Latest developments in business models for mini-grids
Wednesday 20th January @ 10:00 am - 12:30 pm
About this Event
Join us for a workshop to explore the latest developments in business models for mini-grids and hear from experts in a number of countries about the diverse range of models being used, insights on key success factors in different contexts and the challenges that remain.
Access to modern forms of energy underpins many of the services that meet basic human needs, yet in developing countries 1.1 billion people still have little or no access to electricity. While rapid progress is being made in some countries, further efforts are needed to meet the SDG goal of universal access to affordable, reliable and modern energy services by 2030.
Advances in solar PV, batteries and other technologies are being harnessed in mini-grids to bring electricity to villages and isolated communities where there is no affordable grid connection. However, challenges remain in finding appropriate business models that balance the needs of energy users with mini-grid developers and financiers, as well as national governments and funders.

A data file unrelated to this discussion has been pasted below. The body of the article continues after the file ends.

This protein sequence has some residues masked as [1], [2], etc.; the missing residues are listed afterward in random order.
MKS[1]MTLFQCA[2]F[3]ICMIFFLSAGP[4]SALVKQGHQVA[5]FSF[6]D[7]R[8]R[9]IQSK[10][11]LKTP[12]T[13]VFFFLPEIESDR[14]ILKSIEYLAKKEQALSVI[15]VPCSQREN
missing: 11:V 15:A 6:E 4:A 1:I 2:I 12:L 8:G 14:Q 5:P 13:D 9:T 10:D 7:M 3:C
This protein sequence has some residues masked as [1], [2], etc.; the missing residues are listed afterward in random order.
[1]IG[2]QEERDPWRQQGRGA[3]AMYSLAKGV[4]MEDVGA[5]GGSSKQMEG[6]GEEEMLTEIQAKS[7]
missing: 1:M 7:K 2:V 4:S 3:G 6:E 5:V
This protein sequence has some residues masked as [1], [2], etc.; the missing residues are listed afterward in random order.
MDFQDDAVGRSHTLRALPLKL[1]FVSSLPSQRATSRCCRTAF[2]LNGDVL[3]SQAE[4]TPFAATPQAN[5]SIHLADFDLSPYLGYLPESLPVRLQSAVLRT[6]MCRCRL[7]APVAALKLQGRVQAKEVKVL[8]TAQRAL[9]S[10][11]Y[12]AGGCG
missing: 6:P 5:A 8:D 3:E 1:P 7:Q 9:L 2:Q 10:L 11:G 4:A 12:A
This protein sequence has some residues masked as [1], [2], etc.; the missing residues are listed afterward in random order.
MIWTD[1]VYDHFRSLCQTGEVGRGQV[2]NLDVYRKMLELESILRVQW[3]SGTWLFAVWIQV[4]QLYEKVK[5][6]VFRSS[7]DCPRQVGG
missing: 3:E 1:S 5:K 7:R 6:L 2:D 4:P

While there is no one-size fits all approach, key issues include the quality of the service delivered, tariffs and billing, enabling productive uses of electricity and allocating rights, responsibilities, risks and rewards.
This workshop of business models for mini grids is being organised by the Creating Resilient Sustainable Micro-grids through Hybrid Renewable Energy Systems (CRESUM-HYRES) project, which is funded by the Global Challenges Research Fund through the Engineering and Physical Sciences Research Council.
The project aims to enable the development of sustainable and resilient energy distribution grids in rural communities of low and middle-income countries. Further information about the project is available at https://cera.leeds.ac.uk/home/cresum-hyres/.
At the workshop we will hear from project partners with direct experience mini-grid business models in Indonesia and Africa, as well as getting early insights into a multi-country study led by the University of Leeds into willingness to pay for improving the quality of electricity access in rural communities.
The workshop will be of interest to academics, practitioners and funders who are working on various aspects of mini-grids and rural electrification.
Confirmed speakers include:
Peter Weston, Director of Programmes, Energy 4 Impact
Eileen Lara, Head of Solar and Energy Efficiency, Centre for Research in Energy and Energy Conservation (CREEC)
Francis Kemausuor, The Brew-Hammond Energy Centre
Cheng Wen, University of Leeds
A detailed agenda will follow shortly.
You will receive an email two days prior to the event with a Zoom link you can follow to join the session.